On first reference African-American, hyphenated. On subsequent references black is preferred.
Asian and Pacific American
Use Asian Pacific American, Asian American or Pacific American. Never use the word Oriental in describing people. The identifier Asian should be applied only to international students.
On first reference use Latino/Hispanic American; for subsequent references use Latino. If you need to be more specific use a regional designation; Peruvian, Colombian, Cuban, Mexican. People from Spain are Spanish, not Spaniards.
American Indian/Alaska Native,
Use whatever identifier the individual or group prefers. Whenever possible the name of the tribe or Alaskan native village should be used. Spellings are published by the Bureau of Indian Affairs. The word Indian is always uppercased, then the words tribe, nation or village is part of the name, that should be capitalized too.
One of the most commonly misspelled ethnic identifiers
Please refer to all employees in this department as employees of facilities services. Never use the term “Blue Army” in any printed material and try to refrain from using just the word “Facilities” as an identifier.
Lowercase with a sentence in all uses.
Faculty is used with the singular form of the verb when referring to a single unit and the plural form of the verb when referring to a group of individuals
The faculty include all disciplines in their group.
The faculty decides which students are allowed to participate.
Lowercase unless it is the first word in a contact line such as a business card or form.
He has worked for federal and state agencies.
When used to refer to an academic Fellow, capitalize on all references. Fellowship should be lowercase, unless referring to the name of a specific fellowship.
He is a Fellow in the Academy of Science and Industry.
She is looking for a fellowship that will allow her to do her research.
Fields of study, programs
Do not capitalize names of fields of study, such as history, psychology, etc. Capitalize the name of a program if it is an official college program.
He studied history at Juniata.
She went through the Health Professions Program.
The Final Four is a trademarked name referring only to the NCAA Division I basketball finals. DO NOT refer to the volleyball tournament as the Final Four in print. It should be referred to as the Division III Volleyball National Semifinals and Finals.
Do not capitalize in reference to the wife of a president or head of state.
Not Founder's Hall.
Generally use numerals separated by a slash. In cases of clarity, spelling out one-third, half, two-thirds is often easier to read. Each case is personal preference.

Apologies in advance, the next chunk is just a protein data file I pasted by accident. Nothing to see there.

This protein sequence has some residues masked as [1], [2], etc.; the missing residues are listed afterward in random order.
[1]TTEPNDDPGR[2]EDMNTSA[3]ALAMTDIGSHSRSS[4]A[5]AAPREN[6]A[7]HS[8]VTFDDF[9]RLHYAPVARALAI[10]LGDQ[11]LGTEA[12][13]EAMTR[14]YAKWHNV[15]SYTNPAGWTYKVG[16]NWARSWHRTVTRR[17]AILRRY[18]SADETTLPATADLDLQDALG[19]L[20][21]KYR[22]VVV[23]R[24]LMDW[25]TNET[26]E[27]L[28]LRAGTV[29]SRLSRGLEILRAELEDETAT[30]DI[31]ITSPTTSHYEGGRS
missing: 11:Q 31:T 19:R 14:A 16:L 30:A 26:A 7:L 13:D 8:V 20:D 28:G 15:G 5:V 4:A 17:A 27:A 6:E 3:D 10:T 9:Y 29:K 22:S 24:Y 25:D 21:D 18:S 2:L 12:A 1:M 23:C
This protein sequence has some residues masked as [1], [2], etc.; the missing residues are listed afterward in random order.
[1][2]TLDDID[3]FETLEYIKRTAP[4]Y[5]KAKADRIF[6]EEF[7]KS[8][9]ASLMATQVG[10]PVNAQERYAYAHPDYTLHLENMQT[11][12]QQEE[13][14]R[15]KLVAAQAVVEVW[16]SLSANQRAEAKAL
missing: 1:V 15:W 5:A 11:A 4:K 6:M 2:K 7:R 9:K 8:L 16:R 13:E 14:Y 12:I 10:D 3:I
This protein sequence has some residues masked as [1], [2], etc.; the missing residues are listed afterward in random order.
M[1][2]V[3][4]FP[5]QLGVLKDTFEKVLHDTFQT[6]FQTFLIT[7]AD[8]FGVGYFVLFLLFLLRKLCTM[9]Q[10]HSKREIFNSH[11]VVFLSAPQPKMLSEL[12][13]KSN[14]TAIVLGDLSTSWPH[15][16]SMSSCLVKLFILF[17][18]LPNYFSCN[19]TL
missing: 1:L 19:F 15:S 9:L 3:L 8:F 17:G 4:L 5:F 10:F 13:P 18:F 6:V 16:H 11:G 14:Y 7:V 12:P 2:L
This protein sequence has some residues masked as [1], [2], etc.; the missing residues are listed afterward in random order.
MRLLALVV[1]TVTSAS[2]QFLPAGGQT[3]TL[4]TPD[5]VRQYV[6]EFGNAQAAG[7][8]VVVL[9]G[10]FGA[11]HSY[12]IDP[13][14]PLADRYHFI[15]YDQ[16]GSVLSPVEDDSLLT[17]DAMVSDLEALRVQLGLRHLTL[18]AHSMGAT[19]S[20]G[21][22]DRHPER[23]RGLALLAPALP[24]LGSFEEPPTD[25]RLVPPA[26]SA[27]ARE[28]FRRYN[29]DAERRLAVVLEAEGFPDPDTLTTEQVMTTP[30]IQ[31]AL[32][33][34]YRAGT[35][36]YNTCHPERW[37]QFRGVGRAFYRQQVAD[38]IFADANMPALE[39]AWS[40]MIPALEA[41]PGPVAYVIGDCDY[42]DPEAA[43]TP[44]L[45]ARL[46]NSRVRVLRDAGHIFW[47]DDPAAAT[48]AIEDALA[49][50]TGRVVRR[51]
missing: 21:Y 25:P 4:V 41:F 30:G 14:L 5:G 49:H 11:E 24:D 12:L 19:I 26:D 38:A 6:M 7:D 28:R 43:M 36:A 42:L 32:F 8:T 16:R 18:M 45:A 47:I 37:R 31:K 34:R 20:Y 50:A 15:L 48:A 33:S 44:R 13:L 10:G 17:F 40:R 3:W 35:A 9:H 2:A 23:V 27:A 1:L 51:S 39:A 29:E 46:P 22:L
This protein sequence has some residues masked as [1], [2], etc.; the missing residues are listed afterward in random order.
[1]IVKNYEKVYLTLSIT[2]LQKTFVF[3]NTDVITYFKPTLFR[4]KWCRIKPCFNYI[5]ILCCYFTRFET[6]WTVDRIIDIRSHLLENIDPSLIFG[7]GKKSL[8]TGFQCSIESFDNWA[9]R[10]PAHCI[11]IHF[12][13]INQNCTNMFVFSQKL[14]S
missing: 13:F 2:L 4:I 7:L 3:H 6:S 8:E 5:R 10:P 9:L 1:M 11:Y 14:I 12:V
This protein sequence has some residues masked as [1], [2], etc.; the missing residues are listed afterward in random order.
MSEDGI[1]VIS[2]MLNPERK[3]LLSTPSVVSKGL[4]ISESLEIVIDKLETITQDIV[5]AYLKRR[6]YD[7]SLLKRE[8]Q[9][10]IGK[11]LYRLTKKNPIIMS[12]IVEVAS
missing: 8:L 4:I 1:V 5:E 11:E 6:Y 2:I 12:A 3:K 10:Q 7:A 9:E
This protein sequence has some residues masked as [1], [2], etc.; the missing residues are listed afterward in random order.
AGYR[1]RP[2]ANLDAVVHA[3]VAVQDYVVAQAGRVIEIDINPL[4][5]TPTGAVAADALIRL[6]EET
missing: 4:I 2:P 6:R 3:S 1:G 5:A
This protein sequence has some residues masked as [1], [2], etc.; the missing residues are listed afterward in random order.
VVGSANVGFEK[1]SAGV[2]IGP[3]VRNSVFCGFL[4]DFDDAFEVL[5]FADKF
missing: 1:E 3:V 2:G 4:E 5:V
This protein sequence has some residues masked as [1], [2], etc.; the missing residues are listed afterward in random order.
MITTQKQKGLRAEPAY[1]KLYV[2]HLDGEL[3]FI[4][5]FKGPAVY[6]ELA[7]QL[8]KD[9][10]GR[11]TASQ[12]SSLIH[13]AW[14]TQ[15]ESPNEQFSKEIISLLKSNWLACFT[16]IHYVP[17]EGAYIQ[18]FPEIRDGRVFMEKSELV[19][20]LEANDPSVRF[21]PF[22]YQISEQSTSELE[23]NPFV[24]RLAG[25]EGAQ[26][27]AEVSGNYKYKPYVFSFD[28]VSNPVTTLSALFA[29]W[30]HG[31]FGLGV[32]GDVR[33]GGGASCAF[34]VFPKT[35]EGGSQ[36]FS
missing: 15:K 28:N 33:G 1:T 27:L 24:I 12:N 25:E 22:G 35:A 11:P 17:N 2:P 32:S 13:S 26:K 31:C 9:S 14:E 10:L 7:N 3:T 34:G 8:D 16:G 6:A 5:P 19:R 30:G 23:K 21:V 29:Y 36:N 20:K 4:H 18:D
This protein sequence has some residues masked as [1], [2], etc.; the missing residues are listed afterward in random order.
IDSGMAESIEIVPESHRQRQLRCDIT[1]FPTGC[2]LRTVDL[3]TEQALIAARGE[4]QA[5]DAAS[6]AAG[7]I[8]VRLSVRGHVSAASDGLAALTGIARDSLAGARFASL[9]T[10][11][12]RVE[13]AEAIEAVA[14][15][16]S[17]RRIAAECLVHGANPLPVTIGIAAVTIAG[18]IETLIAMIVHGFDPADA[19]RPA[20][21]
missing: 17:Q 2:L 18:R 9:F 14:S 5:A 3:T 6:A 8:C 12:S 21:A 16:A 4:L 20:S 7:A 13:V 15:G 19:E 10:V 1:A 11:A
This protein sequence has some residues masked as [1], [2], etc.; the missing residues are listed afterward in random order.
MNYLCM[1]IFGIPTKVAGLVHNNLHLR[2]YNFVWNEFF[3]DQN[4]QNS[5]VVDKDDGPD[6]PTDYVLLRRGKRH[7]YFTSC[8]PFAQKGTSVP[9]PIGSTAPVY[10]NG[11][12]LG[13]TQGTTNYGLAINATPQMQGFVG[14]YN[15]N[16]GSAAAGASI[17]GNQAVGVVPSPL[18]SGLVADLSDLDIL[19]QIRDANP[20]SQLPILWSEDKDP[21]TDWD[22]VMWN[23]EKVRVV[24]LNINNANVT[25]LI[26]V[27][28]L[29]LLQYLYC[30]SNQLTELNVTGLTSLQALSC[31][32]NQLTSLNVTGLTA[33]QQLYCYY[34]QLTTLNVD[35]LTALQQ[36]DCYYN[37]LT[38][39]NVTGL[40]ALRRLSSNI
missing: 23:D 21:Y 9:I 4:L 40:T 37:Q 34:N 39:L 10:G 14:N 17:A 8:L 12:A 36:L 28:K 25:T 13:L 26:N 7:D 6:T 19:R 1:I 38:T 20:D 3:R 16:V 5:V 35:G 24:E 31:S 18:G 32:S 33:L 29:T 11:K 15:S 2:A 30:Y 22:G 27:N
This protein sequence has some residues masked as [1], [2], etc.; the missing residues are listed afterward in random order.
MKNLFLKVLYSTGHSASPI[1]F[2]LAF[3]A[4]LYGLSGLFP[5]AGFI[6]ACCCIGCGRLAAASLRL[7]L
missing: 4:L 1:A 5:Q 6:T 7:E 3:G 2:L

Juniata College prefers to use this term to describe first-year students. In addition, freshmen is the plural form, but it is freshman year, freshman students.
Hyphenate grade-point average and try to avoid abbreviating it. In lists or memos, or if you absolutely have to use the abbreviation, use all caps, no periods.
Caps, with periods on G.I, no space. Bill is capitalized.
For external publications, Do not include graduation years as part of the identifier. Write out a descriptive clause.
Jim Miller, a 1955 Juniata graduate
For all internal publications and the magazine, list the graduation year directly after the name.
Jim Miller ’55 is a high-ranking officer in the Navy.
If you are identifying a graduate as part of a longer story, the graduation year is considered part of his name in punctuation matters.
Jim Miller ’55, a high ranking Navy officer, is dead.
Refer to the century-old farmhouse that served as the original Raystown Field Station facility as Grove Farm.
Halbritter Center for the Performing Arts
In internal marketing publications refer to the center on first reference as the Marlene and Barry Halbritter Center for the Performing Arts. In Juniata Magazine, also use the entire name on first reference. In editorial copy for press releases, use the Halbritter Center for the Performing Arts on first reference, Hallbritter Center or performing arts center on second reference.
High schools with state designations
Elyria (Ohio) High School
Santa Rosa (Calif.) High School
Greenbelt (Md.) High School
Altoona (Pa.) Area High School
In editorial materials, do not use HOBO to refer to the business course Behavioral Analysis of Organizations. In copy, use the formal title and feel free to add the aside, “formerly known as HOBO,” HOBO refers to the same course that was taught under another name, Human Behavior in Organizations.
Capitalized in internal publications, lowercase when referring to events in material intended for external audiences or for general use.
He awaited his daughter’s homecoming.
The Homecoming dance is cancelled.
Two words, lowercase.
Refers to the Juniata College student identification card. Capitalize ID, with no periods or spaces.
Do not set off Inc. with commas when referring to a business. J.C. Penney Inc. has declared poor earnings this quarter.
Innovations for Industry
This three-semester IT course should be referred to by its full name on first reference, preferably with a clause explaining what the course is. After that, use I-4-I on subsequent references. Capital I, hyphen, 4, hyphen, Capital I.
The correct term to use for Juniata College’s international program is the Center for International Education. The dean of the program is referred to as dean of international programs. When referring to these programs colloquially, it is acceptable to use the term study abroad program.
Spell out information technology on first reference. Always refer to the Juniata Information Technology department or Department of Information Technology. Never use IT as part of an identifier for an academic program.
The acronym stands for Juniata College Center for Entrepreneurial Leadership. Located in the former Alfarata School in Huntingdon. On first reference use the formal name. In subsequent references, use the acronym.
Juniata College Sports Hall of Fame
To be used on first reference. On second reference, refer to the Hall of Fame or Juniata’s Hall of Fame.